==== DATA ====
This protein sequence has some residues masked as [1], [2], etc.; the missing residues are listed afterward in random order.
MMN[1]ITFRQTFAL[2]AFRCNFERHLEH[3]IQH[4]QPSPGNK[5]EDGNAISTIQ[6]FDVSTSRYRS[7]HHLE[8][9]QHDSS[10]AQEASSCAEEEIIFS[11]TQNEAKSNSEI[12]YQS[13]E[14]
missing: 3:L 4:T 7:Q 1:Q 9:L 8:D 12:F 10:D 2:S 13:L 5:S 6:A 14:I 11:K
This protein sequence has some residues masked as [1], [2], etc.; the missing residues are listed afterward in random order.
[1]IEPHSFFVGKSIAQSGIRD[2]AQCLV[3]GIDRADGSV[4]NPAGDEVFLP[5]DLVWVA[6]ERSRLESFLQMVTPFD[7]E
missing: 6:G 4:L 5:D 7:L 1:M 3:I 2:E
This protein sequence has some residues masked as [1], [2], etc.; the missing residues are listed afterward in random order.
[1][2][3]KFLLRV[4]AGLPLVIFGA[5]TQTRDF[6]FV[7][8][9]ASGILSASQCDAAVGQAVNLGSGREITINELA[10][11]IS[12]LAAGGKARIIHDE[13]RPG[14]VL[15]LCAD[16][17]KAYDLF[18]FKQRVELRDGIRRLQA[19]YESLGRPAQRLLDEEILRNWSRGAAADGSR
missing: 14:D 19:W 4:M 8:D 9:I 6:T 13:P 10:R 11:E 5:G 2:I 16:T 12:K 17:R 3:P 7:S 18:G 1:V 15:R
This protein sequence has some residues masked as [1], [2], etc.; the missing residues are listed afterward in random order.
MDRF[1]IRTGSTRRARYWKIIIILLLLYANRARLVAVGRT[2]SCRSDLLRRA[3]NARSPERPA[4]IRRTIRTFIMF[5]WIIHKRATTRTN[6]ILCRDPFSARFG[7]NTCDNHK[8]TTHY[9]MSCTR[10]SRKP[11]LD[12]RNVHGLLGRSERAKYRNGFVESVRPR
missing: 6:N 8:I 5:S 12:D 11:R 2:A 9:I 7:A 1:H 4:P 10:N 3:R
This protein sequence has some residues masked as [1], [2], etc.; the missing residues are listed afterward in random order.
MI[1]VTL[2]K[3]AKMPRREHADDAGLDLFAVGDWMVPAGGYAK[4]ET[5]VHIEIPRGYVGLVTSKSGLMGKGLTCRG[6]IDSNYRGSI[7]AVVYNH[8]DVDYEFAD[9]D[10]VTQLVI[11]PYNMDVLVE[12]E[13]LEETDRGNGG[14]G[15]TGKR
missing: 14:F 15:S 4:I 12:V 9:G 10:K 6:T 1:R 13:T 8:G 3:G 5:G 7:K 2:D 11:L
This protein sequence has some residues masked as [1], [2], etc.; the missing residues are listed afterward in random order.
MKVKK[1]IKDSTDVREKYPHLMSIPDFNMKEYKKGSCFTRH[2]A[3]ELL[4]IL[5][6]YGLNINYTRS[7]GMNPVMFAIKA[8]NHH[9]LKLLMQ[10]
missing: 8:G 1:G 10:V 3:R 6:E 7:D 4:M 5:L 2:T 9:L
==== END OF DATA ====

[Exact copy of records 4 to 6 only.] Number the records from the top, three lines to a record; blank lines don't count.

This protein sequence has some residues masked as [1], [2], etc.; the missing residues are listed afterward in random order.
MDRF[1]IRTGSTRRARYWKIIIILLLLYANRARLVAVGRT[2]SCRSDLLRRA[3]NARSPERPA[4]IRRTIRTFIMF[5]WIIHKRATTRTN[6]ILCRDPFSARFG[7]NTCDNHK[8]TTHY[9]MSCTR[10]SRKP[11]LD[12]RNVHGLLGRSERAKYRNGFVESVRPR
missing: 6:N 8:I 5:S 12:D 11:R 2:A 9:I 7:A 1:H 4:P 10:N 3:R
This protein sequence has some residues masked as [1], [2], etc.; the missing residues are listed afterward in random order.
MI[1]VTL[2]K[3]AKMPRREHADDAGLDLFAVGDWMVPAGGYAK[4]ET[5]VHIEIPRGYVGLVTSKSGLMGKGLTCRG[6]IDSNYRGSI[7]AVVYNH[8]DVDYEFAD[9]D[10]VTQLVI[11]PYNMDVLVE[12]E[13]LEETDRGNGG[14]G[15]TGKR
missing: 14:F 15:S 4:I 12:V 9:G 10:K 6:T 1:R 13:T 8:G 3:G 5:G 7:K 2:D 11:L
This protein sequence has some residues masked as [1], [2], etc.; the missing residues are listed afterward in random order.
MKVKK[1]IKDSTDVREKYPHLMSIPDFNMKEYKKGSCFTRH[2]A[3]ELL[4]IL[5][6]YGLNINYTRS[7]GMNPVMFAIKA[8]NHH[9]LKLLMQ[10]
missing: 8:G 1:G 10:V 3:R 6:E 7:D 4:M 5:L 2:T 9:L